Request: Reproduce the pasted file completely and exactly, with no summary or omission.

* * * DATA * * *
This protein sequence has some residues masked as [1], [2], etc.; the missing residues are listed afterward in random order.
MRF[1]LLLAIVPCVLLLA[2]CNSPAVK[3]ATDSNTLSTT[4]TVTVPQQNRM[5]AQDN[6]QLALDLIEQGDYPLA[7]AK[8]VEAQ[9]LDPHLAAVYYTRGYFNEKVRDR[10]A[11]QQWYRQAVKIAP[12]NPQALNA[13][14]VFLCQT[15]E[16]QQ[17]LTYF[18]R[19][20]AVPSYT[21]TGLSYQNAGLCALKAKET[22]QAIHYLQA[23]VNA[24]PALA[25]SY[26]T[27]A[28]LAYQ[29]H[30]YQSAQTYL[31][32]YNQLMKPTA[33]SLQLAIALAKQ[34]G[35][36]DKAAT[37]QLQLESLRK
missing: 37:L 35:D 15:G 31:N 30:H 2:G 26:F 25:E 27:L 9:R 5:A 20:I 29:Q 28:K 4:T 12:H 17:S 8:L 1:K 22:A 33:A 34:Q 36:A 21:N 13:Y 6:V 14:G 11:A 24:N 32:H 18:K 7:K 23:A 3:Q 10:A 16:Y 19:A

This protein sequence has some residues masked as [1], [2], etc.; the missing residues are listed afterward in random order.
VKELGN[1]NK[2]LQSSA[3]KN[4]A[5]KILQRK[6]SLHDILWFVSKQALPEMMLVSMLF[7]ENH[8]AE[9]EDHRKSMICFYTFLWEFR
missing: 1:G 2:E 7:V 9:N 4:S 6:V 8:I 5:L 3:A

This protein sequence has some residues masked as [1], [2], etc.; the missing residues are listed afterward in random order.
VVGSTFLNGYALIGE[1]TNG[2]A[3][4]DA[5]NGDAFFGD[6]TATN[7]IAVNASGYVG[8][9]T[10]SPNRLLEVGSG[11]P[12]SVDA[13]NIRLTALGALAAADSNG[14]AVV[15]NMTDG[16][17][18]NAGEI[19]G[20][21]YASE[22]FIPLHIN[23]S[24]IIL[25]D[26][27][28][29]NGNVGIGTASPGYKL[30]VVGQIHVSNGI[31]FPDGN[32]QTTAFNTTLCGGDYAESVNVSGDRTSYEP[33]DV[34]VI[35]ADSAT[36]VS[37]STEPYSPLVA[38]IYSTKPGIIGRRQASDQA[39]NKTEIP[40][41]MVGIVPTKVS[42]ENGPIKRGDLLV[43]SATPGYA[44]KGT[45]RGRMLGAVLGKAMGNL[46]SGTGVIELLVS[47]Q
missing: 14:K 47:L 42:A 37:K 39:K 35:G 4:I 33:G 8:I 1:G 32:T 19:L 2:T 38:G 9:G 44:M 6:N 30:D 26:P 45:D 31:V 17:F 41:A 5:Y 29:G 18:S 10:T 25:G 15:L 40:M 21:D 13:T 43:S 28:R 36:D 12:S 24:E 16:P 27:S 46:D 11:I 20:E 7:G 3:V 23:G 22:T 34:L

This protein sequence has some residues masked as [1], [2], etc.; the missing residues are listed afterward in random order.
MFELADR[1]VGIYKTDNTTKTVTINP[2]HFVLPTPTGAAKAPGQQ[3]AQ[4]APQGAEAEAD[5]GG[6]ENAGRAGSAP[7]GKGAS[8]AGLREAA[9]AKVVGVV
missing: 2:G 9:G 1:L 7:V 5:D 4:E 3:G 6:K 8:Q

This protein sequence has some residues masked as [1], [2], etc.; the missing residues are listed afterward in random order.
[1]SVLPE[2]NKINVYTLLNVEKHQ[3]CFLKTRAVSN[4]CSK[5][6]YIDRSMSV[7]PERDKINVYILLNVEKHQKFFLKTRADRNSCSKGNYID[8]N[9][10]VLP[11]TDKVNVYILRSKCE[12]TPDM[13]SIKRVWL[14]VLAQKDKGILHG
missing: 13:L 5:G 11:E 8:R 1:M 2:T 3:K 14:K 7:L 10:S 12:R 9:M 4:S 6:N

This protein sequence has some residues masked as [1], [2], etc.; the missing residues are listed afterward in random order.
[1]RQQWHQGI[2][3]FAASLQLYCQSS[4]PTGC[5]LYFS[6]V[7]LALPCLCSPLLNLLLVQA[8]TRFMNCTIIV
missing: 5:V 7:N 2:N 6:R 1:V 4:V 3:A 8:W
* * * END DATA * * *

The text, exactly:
This protein sequence has some residues masked as [1], [2], etc.; the missing residues are listed afterward in random order.
MRF[1]LLLAIVPCVLLLA[2]CNSPAVK[3]ATDSNTLSTT[4]TVTVPQQNRM[5]AQDN[6]QLALDLIEQGDYPLA[7]AK[8]VEAQ[9]LDPHLAAVYYTRGYFNEKVRDR[10]A[11]QQWYRQAVKIAP[12]NPQALNA[13][14]VFLCQT[15]E[16]QQ[17]LTYF[18]R[19][20]AVPSYT[21]TGLSYQNAGLCALKAKET[22]QAIHYLQA[23]VNA[24]PALA[25]SY[26]T[27]A[28]LAYQ[29]H[30]YQSAQTYL[31][32]YNQLMKPTA[33]SLQLAIALAKQ[34]G[35][36]DKAAT[37]QLQLESLRK
missing: 37:L 35:D 15:G 31:N 30:H 2:G 26:F 25:E 27:L 9:R 5:A 20:I 29:Q 28:K 4:T 12:H 17:S 8:L 1:K 22:A 33:A 34:Q 36:A 21:N 13:Y 6:V 14:G 11:A 24:N 32:H 18:K 7:K 23:A 3:Q 10:A 16:Y 19:A

This protein sequence has some residues masked as [1], [2], etc.; the missing residues are listed afterward in random order.
VKELGN[1]NK[2]LQSSA[3]KN[4]A[5]KILQRK[6]SLHDILWFVSKQALPEMMLVSMLF[7]ENH[8]AE[9]EDHRKSMICFYTFLWEFR
missing: 1:G 2:E 7:V 9:N 4:S 6:V 8:I 5:L 3:A

This protein sequence has some residues masked as [1], [2], etc.; the missing residues are listed afterward in random order.
VVGSTFLNGYALIGE[1]TNG[2]A[3][4]DA[5]NGDAFFGD[6]TATN[7]IAVNASGYVG[8][9]T[10]SPNRLLEVGSG[11]P[12]SVDA[13]NIRLTALGALAAADSNG[14]AVV[15]NMTDG[16][17][18]NAGEI[19]G[20][21]YASE[22]FIPLHIN[23]S[24]IIL[25]D[26][27][28][29]NGNVGIGTASPGYKL[30]VVGQIHVSNGI[31]FPDGN[32]QTTAFNTTLCGGDYAESVNVSGDRTSYEP[33]DV[34]VI[35]ADSAT[36]VS[37]STEPYSPLVA[38]IYSTKPGIIGRRQASDQA[39]NKTEIP[40][41]MVGIVPTKVS[42]ENGPIKRGDLLV[43]SATPGYA[44]KGT[45]RGRMLGAVLGKAMGNL[46]SGTGVIELLVS[47]Q
missing: 14:K 47:L 42:A 37:K 39:K 35:G 4:I 33:G 8:I 1:G 32:T 19:L 2:T 38:G 9:G 44:M 6:N 30:D 26:P 45:D 31:V 17:F 41:A 5:Y 29:G 18:S 10:T 25:G 15:L 40:M 21:D 13:T 43:S 28:R 36:D 12:S 24:E 16:P 27:S 46:D 11:I 20:E 7:G 3:V 23:G 22:T 34:L

This protein sequence has some residues masked as [1], [2], etc.; the missing residues are listed afterward in random order.
MFELADR[1]VGIYKTDNTTKTVTINP[2]HFVLPTPTGAAKAPGQQ[3]AQ[4]APQGAEAEAD[5]GG[6]ENAGRAGSAP[7]GKGAS[8]AGLREAA[9]AKVVGVV
missing: 2:G 9:G 1:L 7:V 5:D 4:E 3:G 6:K 8:Q

This protein sequence has some residues masked as [1], [2], etc.; the missing residues are listed afterward in random order.
[1]SVLPE[2]NKINVYTLLNVEKHQ[3]CFLKTRAVSN[4]CSK[5][6]YIDRSMSV[7]PERDKINVYILLNVEKHQKFFLKTRADRNSCSKGNYID[8]N[9][10]VLP[11]TDKVNVYILRSKCE[12]TPDM[13]SIKRVWL[14]VLAQKDKGILHG
missing: 13:L 5:G 11:E 8:R 1:M 2:T 3:K 14:K 7:L 10:S 12:R 9:M 4:S 6:N

This protein sequence has some residues masked as [1], [2], etc.; the missing residues are listed afterward in random order.
[1]RQQWHQGI[2][3]FAASLQLYCQSS[4]PTGC[5]LYFS[6]V[7]LALPCLCSPLLNLLLVQA[8]TRFMNCTIIV
missing: 5:V 7:N 2:N 6:R 1:V 4:V 3:A 8:W